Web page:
All .NET languages compile down into an intermediate form called intermediate language, or IL. Formerly known as MSIL, for Microsoft intermediate language, now known as Machine Symbolic Intermediate Language. IL is similar to Java bytecode, in that it’s an intermediate form of code produced by the compiler that can’t be directly executed on a target system. IL code is also portable. In contrast to Java, however, IL code is always converted into native code before it’s executed, which is done by a Just-In-Time (JIT) compiler. This conversion might happen on demand, function-by-function as a program executes, or all at once when a program is installed. One of the great innovations of IL is that it isn’t simply a low-level, machine- independent object code. In fact, support for object-oriented functionality, such as the ideas of classes, encapsulation and data hiding, polymorphism, and inheritance, is built into IL, so you can view it as a type of object-oriented assembler language. This functionality makes it far more powerful than Java bytecode, and it allows you to perform cross-language object-oriented programming, easily calling members in managed C++ classes from Visual Basic .Net and vice-versa, and even inheriting from a managed C++ class in Visual Basic. If you’re interested in seeing what IL looks like, you can use the IL Disassembler tool, ILDASM, to open a .NET executable and show you the code in IL.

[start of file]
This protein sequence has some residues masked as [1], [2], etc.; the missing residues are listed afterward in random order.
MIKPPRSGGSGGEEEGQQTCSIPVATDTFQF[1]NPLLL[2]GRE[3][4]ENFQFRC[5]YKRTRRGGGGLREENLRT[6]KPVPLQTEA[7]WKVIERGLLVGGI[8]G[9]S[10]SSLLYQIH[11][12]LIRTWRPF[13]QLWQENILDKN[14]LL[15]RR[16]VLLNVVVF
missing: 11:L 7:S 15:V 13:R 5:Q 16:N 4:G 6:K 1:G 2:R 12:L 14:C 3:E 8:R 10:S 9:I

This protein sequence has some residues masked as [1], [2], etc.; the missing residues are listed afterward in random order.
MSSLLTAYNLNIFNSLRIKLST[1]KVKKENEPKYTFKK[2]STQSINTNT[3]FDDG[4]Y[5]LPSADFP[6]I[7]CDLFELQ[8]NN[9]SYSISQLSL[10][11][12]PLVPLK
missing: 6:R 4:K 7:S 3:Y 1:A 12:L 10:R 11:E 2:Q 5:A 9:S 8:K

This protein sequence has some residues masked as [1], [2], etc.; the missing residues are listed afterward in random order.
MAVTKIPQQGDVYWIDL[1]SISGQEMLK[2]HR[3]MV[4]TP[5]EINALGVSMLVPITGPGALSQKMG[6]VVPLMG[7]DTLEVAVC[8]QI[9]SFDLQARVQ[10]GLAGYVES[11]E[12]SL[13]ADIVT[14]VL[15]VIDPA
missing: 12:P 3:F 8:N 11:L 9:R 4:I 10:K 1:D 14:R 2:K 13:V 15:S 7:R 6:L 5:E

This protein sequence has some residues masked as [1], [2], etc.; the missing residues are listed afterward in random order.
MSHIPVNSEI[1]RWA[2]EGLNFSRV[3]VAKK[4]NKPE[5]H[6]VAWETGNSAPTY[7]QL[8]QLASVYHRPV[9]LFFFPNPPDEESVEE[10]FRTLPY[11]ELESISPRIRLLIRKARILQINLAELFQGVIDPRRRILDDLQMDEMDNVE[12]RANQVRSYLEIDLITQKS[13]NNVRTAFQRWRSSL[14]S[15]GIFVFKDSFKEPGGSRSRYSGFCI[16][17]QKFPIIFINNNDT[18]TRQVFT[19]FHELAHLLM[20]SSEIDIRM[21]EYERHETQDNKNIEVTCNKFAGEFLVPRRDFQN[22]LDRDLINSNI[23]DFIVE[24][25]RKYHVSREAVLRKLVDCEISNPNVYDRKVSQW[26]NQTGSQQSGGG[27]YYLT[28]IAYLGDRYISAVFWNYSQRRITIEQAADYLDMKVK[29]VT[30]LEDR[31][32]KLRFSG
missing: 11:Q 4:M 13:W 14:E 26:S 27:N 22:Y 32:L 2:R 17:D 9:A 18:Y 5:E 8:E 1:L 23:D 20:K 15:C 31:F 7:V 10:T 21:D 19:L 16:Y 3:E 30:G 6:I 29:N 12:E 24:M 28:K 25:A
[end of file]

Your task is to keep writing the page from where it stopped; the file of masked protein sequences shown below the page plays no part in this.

The Common Type System
The Common Type System (CTS) provides a specification for how types are defined, managed, and used, which is an important part of the .NET cross-language integration. The CTS provides a set of rules that languages must obey, which helps to ensure that types created in different languages can interoperate with one another.
The Common Language Specification